Rooms for Exhibitions

501
0 min

Transcription

Narrator:

How do you build a national museum that is both classical and modern? A building with an interior that can be changed and adapted continually to cope with new requirements and technologies, and that can give visitors a better experience of their national treasures and art? 

When building a new museum, the first thing to think about is the objects that will be inside it. When the architectural competition was announced, the National Museum provided many guidelines. 

The fundamental question was: How can we display 3000-5000 artworks and objects from different periods and artistic disciplines in one and the same building? 

There was a need for large galleries, smaller rooms, flexible areas that could be adapted for different kinds of exhibitions, intimate spaces for small objects and large spaces for monumental artworks. There had to be areas where visitors could rest and a multitude of different routes through the exhibitions to cater for visitors with different interests and objectives. 

Once the architectural framework was clear and the curators began to gain an overview of what would be put on display, exhibition designers and interior architects came into the picture. 

There are a lot of challenges involved in building a new museum where no one has worked before, and everything is happening for the first time. 

Marco Magni:

It's very rare that somebody makes a national museum like this all together from let´s say nothing. So it was very important to share the process. 

Narrator:

This is Marco Magni, founder of the Italian architectural practice Guicciardini & Magni, which specializes in exhibition design.  They won the competition for the largest commission for exhibition design in Norway’s history. 

To help with the planning of the displays and exhibitions in the new building, it was necessary for Marco and his team to make sketches with measurements of every object that the museum wanted to display. That gave them an overview of proportions and dimensions – and also of the total volume of objects and artworks. Thousands of sketches later, the exhibition architects and museum staff could begin to plan the actual displays in accordance with the architecture of the building. 

Cristina Rizzello:

Every decision we made, we made together with people that work at the museum. At any level from conservator to technicians.  

Narrator:

Exhibition architect Cristina Rizzello relocated to Oslo to follow through the entire process and to study Norwegian identity. 

Cristina Rizzello:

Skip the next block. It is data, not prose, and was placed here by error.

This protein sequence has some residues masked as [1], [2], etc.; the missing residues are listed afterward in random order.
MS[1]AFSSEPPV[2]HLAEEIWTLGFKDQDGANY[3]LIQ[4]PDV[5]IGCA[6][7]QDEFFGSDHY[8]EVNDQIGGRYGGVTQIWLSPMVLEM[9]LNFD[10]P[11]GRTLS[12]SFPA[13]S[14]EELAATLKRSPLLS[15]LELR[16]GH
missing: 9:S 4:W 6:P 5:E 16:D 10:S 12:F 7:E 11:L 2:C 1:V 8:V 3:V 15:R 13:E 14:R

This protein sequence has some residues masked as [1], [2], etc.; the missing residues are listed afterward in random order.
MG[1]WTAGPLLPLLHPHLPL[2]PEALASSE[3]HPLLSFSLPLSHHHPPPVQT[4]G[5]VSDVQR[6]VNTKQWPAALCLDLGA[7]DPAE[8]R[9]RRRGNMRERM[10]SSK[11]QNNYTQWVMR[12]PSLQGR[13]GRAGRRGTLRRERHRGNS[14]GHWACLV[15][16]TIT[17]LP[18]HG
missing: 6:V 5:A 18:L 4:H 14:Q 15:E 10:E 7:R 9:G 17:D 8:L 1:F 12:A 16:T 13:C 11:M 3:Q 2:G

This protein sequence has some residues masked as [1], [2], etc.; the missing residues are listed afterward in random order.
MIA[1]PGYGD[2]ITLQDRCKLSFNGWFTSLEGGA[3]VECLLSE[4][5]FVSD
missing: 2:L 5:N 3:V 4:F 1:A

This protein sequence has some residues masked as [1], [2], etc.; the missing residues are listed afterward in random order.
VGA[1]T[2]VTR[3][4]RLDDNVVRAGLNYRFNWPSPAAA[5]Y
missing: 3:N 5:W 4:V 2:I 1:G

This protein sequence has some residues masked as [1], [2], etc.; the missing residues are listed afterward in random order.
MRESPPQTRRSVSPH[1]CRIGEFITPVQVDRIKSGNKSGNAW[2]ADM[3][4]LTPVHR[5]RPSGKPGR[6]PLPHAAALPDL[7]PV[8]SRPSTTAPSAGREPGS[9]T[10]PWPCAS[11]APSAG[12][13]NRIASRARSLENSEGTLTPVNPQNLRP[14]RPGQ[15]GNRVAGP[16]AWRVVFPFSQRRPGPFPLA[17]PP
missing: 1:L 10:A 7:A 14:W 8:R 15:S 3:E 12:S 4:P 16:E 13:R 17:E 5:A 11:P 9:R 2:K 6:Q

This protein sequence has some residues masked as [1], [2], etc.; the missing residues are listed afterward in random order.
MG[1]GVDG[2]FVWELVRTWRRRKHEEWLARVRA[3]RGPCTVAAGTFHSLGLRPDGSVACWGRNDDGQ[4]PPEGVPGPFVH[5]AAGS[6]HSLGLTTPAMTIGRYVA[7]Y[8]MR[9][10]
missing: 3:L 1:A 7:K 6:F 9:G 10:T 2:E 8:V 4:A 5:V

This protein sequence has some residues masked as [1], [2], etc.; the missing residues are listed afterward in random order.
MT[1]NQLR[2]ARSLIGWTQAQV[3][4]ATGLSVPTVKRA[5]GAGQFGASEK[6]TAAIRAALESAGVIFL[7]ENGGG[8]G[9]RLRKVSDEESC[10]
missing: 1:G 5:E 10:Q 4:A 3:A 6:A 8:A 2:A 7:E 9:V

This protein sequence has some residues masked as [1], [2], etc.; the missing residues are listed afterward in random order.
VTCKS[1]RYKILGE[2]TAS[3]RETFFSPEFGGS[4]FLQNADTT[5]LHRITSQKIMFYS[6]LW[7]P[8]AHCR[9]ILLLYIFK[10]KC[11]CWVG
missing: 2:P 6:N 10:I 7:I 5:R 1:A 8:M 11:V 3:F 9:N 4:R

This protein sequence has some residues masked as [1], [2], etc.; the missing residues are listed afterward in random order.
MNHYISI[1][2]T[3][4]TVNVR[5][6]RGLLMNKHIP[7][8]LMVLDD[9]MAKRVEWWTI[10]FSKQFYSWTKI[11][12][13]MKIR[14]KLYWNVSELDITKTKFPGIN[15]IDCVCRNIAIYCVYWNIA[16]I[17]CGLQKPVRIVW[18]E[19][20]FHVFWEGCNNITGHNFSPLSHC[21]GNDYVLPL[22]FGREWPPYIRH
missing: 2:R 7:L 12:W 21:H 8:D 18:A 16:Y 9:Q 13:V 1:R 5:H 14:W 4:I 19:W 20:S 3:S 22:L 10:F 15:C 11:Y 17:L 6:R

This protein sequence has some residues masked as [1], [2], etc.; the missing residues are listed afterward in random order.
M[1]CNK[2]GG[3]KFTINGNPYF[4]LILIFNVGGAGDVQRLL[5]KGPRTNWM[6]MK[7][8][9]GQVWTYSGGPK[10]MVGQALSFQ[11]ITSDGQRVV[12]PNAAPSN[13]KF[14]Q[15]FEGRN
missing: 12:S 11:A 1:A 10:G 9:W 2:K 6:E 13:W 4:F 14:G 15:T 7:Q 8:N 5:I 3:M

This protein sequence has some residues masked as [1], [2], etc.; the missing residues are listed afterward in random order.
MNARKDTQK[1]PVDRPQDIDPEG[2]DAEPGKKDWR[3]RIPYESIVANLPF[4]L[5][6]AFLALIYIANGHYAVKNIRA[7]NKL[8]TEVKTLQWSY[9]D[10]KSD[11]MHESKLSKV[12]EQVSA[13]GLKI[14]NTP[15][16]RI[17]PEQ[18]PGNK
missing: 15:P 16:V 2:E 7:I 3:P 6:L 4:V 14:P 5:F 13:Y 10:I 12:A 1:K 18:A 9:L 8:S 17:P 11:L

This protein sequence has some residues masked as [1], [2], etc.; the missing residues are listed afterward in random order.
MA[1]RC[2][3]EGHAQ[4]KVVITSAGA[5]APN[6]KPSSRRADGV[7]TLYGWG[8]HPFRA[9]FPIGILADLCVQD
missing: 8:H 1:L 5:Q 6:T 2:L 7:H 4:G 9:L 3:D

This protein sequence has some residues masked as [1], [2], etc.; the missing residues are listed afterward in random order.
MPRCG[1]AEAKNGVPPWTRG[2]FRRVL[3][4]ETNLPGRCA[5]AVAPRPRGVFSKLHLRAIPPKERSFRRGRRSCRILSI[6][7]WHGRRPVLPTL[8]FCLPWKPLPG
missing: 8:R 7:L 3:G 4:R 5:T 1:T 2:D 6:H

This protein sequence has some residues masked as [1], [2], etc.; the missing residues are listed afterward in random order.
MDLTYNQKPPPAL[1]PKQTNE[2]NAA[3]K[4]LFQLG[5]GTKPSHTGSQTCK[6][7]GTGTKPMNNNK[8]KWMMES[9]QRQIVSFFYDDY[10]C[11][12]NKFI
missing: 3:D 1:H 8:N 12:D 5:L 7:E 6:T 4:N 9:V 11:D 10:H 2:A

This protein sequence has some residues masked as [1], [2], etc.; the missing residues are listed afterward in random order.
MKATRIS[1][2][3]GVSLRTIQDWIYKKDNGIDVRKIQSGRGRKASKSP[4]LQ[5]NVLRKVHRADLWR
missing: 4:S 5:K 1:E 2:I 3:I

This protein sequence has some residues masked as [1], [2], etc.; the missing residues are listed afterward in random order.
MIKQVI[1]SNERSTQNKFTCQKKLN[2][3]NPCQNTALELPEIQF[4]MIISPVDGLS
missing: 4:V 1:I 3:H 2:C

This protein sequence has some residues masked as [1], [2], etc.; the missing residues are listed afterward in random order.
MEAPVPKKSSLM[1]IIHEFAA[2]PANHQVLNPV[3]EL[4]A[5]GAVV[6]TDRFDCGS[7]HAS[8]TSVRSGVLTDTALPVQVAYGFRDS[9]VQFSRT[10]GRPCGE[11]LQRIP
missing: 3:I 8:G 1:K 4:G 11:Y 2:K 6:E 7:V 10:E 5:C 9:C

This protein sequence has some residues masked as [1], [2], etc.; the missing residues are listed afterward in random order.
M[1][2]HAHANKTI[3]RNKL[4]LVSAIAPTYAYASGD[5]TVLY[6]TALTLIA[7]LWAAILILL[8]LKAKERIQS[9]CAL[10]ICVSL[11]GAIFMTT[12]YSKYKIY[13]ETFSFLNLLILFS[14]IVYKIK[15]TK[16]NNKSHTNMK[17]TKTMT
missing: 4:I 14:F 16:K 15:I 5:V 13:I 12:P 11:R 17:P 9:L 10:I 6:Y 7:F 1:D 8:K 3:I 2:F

Yes, it's essential for us to us to study and to try to understand what's the purpose, because we are talking about a national museum so in a way it´s the story of a nation.

Narrator:

Designing an exhibition space is almost like telling a story – it's important to have a beginning, a middle, and an ending. 

Cristina Rizzello:

The way to approach to design it´s for us a way to translate the meaning of the objects, of the art works and convey the story that the curators want to express in a particular room or for a particular object. And we try to translate it into something visual, like an exhibition display. 

Narrator:

The National Museum at Vika has three floors of exhibition space. 

The permanent collection exhibitions on Floors 1 and 2 are displayed chronologically. 

The displays on Floor 1 are mainly of design and applied arts, while Floor 2 is home to paintings, sculptures and exhibitions about architecture. 

This required a completely unique approach from the exhibition architects. 

Cristina Rizzello:

At the first floor you will find objects within cases, display cases, so most of the collection is protected in very beautiful and also very complex machines. 

In the second floor you will find mostly paintings and no glass – so the visit will be different. 

Narrator:

Perhaps the biggest challenge with such a large museum is that there is a huge amount for visitors to take in. Where should you start? What do you want to see? This is something that Marco Magni has devoted a lot of time to: 

Marco Magni: 

We tried to create a rhythm where we have higher moments and lower moments, which are balanced, and we tried to avoid boredom, creating a great variation of specific installations based on the artworks and objects. So for example we introduced an important use of colors to distinguish the rooms, the sections that we have, and also many different shapes and specific installations.  

Narrator:

In the permanent collection exhibitions, the visitor experience is enhanced by digital elements, such as video, audio and photography. 

Cristina Rizzello:

Since it´s a long journey and we hope that people can come many times to enjoy the museum, not only once, then you will find every time a new thing to do. 

Like the fairy tale room you will find a tree, you will hear the voice of animals – there are many different surprises. And you will find incredible artworks.